Seed Selection Process Part 2: Where Do I Find Seeds?

Where do I find the seeds for my gardening activities? Lot's of places! The most obvious location is in a store, either online or one of the old fashioned brick and mortar stores. The local Co-op always has seed to find as do the box stores (they have already begun putting out seeds for spring. You had better hurry they'll be putting out Halloween decorations soon!)

Aside from these obvious choices one of the best places to find seed is from your gardening friends! Gardening fanatics collect seed like baseball fans collect baseball cards. Rare seeds are met with the same excitement as a rare Mickey Mantle card found in an old shoebox in the attic, but any seed that you like is a great find! A quick search online with Google will find all sorts of seed swapping forums where you can find nearly anything you're looking for if you look long enough.

Just recently I made a donation to the American Horticultural Society to participate in their seed swap. You can donate what you wish but with a small donation of $5 you can get 10 varieties of seeds. If you do the math that comes to $.50 for each packet, a deal you just can't find in stores. These are all seeds that other gardeners around the country have gathered and sent in as donations. With that donation I should receive seeds from the following plants:

Panicum virgatum (a native Switch Grass)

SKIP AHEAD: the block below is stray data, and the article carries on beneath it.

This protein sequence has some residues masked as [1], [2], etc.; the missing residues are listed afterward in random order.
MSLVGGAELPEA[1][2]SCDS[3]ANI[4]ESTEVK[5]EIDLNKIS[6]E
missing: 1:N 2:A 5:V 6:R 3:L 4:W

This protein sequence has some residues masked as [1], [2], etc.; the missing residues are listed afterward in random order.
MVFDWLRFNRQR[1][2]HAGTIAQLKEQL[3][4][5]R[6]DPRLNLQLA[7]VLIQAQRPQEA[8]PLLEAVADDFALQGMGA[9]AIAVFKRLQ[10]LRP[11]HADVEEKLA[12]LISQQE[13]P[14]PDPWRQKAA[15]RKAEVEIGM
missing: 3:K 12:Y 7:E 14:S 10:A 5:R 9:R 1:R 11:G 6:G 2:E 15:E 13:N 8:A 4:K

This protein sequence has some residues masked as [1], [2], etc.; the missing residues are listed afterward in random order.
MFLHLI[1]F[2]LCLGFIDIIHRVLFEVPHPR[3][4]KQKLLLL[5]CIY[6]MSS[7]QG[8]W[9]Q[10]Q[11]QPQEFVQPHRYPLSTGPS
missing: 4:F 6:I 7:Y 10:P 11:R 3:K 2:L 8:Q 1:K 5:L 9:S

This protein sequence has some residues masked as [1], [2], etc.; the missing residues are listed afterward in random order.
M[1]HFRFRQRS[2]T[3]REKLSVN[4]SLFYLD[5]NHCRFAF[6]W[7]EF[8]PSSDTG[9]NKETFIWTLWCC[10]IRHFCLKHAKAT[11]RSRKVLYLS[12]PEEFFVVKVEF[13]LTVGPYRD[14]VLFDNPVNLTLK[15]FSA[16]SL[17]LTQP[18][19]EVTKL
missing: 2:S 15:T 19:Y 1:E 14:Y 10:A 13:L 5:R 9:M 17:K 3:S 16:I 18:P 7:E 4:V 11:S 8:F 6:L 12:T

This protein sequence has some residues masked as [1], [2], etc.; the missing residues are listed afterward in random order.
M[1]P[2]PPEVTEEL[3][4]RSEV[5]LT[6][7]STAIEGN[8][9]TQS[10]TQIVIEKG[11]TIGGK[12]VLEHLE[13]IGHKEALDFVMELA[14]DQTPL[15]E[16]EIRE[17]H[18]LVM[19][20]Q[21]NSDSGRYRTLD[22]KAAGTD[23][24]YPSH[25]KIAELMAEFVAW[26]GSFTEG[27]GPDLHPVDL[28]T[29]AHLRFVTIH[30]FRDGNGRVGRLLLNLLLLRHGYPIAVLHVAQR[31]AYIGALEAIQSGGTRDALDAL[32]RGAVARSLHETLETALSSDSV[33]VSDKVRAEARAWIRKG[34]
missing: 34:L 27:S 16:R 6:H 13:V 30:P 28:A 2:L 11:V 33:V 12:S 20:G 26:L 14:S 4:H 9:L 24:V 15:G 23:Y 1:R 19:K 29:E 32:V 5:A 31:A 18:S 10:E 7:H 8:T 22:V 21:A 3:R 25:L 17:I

Cleome hassleriana (Spider Flower)

Cosmos bipinnatus (2 varieties)
Salvia coccinea
Verbena bonariensis
Zinnia elegans (8-10 inch zinnias)
Zinnia linearis (6-12 inch zinnias)
Rudbeckia fulgida

As alternates I chose an Amaranthus caudatus (Love Lies Bleeding) and another type of Cleome hassleriana. I try to find my seeds through seed swaps and trades before I go searching the catalogs. This helps me to keep the cost of seeds down a little. After all, I have to have money to buy more plants for the garden!

I prefer to purchase vegetable seeds from the stores as home collected seeds have a greater chance of hybridization through cross pollination. Of course you might end up with an interesting specimen that way. One year a tomato plant grew from our compost bucket on the back porch. As an experiment we planted it in a pot and let it bear fruit. The tomatoes were some of the best we had that year but they sure looked strange! I think they were a cross between a cherry tomato and a slicing tomato.

There are lots of options for finding seeds and you don't always have to go to the stores!